Kinder Downfall – The Waterfall that Cascades in Reverse

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Nature has inspiring ways of exhibiting its gracious beauty. Science aside, even as a mere observer, one can easily connect with nature and experience its profoundness through all their senses. Such a simple dialogue with nature can refresh our minds and open doorways to wonder and imagination, helping us understand its importance in our own life. The rivers-grand and small, the mountains tearing through the clouds, the trees surviving for thousands of years, the vast and dense forests whose feet barely get a glimpse of the sunlight, and many other blissful manifestations of such mystic worlds, whisper to our human spirit and encourage us to seek out, explore and understand nature.

We have seen many waterfalls that cascade down the hills zealously and gracefully. But here is a waterfall which seems to rebel against the gravitational forces. Today we look at one such beauty of nature which gives us a glimpse of the clash between wind and water, the two forces of nature. Situated in the northwest of Derbyshire, River Kinder is a small river originating from Kinder Scout Plateau and after flowing through the Kinder Gates Rocks it joins the waterfall known as Kinder Downfall.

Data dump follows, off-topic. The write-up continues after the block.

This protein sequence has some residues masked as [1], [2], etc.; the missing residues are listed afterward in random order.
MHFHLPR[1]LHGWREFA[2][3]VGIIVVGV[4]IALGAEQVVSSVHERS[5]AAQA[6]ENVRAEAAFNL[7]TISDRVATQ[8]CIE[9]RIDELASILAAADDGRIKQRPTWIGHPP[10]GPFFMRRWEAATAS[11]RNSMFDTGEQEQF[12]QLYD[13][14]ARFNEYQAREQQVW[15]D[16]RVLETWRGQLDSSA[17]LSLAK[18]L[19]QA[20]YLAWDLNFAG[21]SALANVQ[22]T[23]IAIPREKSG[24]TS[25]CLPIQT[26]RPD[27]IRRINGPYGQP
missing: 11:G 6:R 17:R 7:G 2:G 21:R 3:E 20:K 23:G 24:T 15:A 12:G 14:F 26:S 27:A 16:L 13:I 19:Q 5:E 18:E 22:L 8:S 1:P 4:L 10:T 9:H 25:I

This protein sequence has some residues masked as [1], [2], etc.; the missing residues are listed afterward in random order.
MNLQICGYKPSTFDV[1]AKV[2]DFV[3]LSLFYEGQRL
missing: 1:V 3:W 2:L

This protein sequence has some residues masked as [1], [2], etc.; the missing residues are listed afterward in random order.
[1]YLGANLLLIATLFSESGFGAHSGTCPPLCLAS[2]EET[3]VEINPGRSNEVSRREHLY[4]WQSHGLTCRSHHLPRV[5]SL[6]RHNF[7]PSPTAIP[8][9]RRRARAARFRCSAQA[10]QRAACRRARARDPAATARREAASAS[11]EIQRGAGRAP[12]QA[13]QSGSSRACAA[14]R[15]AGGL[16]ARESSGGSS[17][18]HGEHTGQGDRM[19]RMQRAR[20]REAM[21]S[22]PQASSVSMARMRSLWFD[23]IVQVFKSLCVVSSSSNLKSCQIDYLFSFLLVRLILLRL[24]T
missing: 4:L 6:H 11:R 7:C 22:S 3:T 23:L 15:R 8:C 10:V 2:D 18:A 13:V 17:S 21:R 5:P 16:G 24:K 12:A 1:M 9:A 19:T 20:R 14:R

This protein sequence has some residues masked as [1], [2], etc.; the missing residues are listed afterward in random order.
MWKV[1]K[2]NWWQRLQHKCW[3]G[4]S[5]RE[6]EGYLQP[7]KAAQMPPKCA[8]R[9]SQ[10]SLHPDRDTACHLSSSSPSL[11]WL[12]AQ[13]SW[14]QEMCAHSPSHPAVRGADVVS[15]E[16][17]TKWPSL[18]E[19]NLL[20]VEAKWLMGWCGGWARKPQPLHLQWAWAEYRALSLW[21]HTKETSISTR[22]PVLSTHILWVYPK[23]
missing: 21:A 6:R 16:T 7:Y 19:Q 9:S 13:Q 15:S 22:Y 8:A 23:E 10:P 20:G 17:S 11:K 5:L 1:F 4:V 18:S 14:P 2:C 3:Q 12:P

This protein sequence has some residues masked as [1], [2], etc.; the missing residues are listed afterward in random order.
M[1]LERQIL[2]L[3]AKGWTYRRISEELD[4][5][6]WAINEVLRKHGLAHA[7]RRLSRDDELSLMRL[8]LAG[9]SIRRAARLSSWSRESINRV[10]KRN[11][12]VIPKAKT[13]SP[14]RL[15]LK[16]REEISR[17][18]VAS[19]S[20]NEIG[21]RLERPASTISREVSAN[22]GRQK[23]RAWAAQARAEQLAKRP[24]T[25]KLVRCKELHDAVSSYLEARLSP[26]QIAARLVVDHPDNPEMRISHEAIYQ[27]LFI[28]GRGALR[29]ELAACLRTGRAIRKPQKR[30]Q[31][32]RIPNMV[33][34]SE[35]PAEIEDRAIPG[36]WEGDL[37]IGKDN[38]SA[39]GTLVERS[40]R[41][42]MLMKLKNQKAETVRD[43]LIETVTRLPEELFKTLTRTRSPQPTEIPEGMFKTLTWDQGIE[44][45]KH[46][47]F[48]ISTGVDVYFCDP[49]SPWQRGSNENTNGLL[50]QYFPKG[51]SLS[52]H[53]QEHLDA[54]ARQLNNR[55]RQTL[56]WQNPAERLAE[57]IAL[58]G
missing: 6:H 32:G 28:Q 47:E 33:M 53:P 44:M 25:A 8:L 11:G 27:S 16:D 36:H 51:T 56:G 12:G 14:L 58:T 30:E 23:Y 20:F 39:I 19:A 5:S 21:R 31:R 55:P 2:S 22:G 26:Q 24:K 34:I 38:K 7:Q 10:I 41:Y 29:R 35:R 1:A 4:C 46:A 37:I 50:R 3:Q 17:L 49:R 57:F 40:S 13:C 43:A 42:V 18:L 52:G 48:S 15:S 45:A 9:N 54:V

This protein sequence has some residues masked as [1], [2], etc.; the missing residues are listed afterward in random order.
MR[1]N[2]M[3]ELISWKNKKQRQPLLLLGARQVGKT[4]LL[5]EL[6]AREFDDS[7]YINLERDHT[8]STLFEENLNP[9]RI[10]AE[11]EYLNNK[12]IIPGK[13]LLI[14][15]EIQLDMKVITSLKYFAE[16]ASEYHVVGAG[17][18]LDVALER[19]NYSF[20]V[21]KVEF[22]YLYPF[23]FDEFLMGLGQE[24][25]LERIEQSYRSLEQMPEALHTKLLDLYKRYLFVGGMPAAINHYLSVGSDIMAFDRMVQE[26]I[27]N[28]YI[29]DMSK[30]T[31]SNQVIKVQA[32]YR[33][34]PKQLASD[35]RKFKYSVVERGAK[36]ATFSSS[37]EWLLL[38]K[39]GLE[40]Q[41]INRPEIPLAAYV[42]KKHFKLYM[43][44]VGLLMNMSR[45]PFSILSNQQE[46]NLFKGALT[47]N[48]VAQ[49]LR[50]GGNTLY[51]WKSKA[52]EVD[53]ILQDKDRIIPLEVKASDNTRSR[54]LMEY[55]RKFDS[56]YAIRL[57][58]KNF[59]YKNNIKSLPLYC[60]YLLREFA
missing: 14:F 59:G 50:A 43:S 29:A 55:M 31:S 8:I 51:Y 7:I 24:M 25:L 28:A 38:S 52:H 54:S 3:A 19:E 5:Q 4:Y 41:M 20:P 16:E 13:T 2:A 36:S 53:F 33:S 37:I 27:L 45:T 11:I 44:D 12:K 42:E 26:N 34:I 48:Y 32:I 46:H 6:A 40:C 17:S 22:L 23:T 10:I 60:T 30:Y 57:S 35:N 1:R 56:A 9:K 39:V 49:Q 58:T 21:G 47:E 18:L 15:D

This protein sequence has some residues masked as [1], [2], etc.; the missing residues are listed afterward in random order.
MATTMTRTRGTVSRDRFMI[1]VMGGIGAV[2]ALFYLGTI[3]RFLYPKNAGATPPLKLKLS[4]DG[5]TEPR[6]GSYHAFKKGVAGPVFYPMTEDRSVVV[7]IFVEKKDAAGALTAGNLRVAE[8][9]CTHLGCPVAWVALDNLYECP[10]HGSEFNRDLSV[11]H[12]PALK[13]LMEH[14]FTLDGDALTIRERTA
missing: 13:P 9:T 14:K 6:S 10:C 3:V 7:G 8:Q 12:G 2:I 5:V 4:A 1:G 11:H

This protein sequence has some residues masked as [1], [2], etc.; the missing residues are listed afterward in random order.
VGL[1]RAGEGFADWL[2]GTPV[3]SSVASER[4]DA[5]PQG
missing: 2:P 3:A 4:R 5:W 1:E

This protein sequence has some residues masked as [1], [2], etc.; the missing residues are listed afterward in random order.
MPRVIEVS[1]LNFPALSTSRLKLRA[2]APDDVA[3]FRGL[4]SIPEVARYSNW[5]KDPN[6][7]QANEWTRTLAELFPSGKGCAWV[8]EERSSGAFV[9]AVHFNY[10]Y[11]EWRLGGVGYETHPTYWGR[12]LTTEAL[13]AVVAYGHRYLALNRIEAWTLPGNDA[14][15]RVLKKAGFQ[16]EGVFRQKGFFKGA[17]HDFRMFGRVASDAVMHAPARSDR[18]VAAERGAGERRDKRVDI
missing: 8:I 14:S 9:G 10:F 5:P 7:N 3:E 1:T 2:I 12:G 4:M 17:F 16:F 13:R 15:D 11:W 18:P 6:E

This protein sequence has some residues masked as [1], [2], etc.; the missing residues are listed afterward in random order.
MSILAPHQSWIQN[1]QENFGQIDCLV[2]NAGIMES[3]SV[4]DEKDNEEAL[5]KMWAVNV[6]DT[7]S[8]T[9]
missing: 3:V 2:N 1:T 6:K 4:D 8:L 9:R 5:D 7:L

The effect of these strong winds which causes a 98-foot waterfall to flow backwards has become a famous sightseeing location recently. Below is a video which was taken in the month of October 2014, when Hurricane Gonzalo hit parts of Britain with winds up to 70 miles per hour.

Kinder Downfall formerly known as Kinder Scut is the tallest waterfall in the Peak District, an upland area of Northern England. The Downfall flows over the edge of the Kinder Scout Plateau before flowing into the Kinder Reservoir. The Kinder Scout plateau got its name from this waterfall and has also become a National Nature Reserve. The plateau is a magnificent landscape comprising of several gritstone rocks and impressive dark peak gritstone cliffs.

The Kinder Scout plateau also has a history of a revolution called ‘Mass Trespass’ which was an uprising by the public revolting against the Game Keepers and Private Landowners who had restricted access to the plateau for the general public and were using it for their own hunting pleasures. Today the plateau has become a favorite destination for hikers and people using their weekends to experience something fresh escaping into the wilderness.

During summers the waterfall behaves like any other with barely any water trickling down. But when the water level rises during the rainy season this waterfall takes a complete U-turn. Literally. The strong winds cause the water to flow in the opposite direction making it look like a reverse waterfall. As the water freezes during winters, the Kinder Downfall provides a unique icy challenge to the mountaineers who use their axes, ropes and crampons.

frozen-kinder-downfall
Mountaineers Climb the Frozen Kinder Downfall During Winters

The powerful gusts of wind make it almost impossible for the water to descend resulting in a backward effect with water being sprayed over the rocks of the plateau. The view of the reverse waterfall seems like an illusion of some sort. This is a rare and unique phenomenon where nature itself defies the laws that govern it.

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